The Pulwama incident was the fifth major crisis that had erupted between the two countries since 1998. In all the four previous occasions, it was the U.S that had stepped in diplomatically to defuse the situation between the neighbours when it threatened to go out of hand. Washington, as well as the rest of the international community, continues to view Kashmir as a tinderbox. Two decades ago, President Bill Clinton had described Kashmir “as the most dangerous place in the world”.

Cross-border raid

The two countries were seemingly on the brink of another confrontation two years ago after the Indian military claimed that it had “successfully targeted” one of the JeM terrorist training camps in Balakot situated in the Khyber Pakhtunkhwa province in Pakistan. The Narendra Modi government claimed at the time that it had eliminated more than 200 people, including trainers and senior commanders of the terror group, in the attack. The IAF had dropped its bombs on an isolated stretch. The Pakistan Air Force (PAF) dropped its payload on an unpopulated area in the retaliatory cross-border day-time raid. Not only had the PAF accomplished its mission, but the operation had led to the embarrassing capture of an Indian pilot, Wing Commander Abhinandan Varthaman, and the downing of his MiG-21 fighter plane which had crossed the LoC in pursuit of the PAF planes.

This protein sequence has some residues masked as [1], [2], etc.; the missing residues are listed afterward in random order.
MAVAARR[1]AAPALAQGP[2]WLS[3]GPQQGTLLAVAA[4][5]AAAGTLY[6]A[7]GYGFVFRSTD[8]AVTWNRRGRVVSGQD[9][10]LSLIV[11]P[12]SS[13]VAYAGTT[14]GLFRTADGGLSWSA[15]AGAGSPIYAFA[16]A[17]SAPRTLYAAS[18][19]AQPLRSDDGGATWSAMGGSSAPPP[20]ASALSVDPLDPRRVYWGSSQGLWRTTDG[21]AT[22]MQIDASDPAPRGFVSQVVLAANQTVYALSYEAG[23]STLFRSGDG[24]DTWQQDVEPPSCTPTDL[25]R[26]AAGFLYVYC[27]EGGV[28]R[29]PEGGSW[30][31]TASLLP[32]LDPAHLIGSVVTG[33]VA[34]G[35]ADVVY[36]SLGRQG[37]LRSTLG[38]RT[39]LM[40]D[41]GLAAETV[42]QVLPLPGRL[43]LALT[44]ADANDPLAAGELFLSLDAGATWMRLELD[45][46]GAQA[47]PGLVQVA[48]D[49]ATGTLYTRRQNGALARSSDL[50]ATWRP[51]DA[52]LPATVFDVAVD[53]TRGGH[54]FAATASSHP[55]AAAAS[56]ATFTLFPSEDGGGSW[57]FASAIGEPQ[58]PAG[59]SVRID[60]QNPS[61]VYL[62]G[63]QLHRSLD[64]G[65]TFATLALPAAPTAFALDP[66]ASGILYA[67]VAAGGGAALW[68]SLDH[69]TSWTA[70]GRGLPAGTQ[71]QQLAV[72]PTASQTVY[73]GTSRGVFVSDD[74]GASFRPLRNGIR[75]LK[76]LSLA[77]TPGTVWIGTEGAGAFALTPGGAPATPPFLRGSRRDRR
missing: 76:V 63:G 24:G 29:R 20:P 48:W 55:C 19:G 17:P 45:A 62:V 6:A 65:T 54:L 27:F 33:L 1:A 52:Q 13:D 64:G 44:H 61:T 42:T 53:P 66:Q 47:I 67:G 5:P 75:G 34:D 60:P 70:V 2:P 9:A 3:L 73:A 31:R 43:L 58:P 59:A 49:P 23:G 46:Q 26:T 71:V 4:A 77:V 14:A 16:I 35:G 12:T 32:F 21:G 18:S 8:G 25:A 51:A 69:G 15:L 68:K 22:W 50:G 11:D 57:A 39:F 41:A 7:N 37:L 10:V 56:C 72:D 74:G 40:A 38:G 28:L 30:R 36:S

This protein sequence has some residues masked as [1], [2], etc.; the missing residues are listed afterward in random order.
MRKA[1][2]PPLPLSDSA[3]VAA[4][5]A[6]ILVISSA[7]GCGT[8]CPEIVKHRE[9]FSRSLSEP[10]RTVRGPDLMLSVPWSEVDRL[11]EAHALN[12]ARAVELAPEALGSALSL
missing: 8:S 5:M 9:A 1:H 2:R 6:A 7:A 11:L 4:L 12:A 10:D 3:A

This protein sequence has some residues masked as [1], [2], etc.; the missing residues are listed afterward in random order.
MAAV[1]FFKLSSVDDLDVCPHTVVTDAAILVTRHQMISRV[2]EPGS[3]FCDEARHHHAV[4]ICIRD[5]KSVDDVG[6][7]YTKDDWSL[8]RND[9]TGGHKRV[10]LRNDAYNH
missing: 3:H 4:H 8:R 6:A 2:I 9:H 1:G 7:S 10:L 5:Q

Also read: Modi's jingoistic politics post Pulwama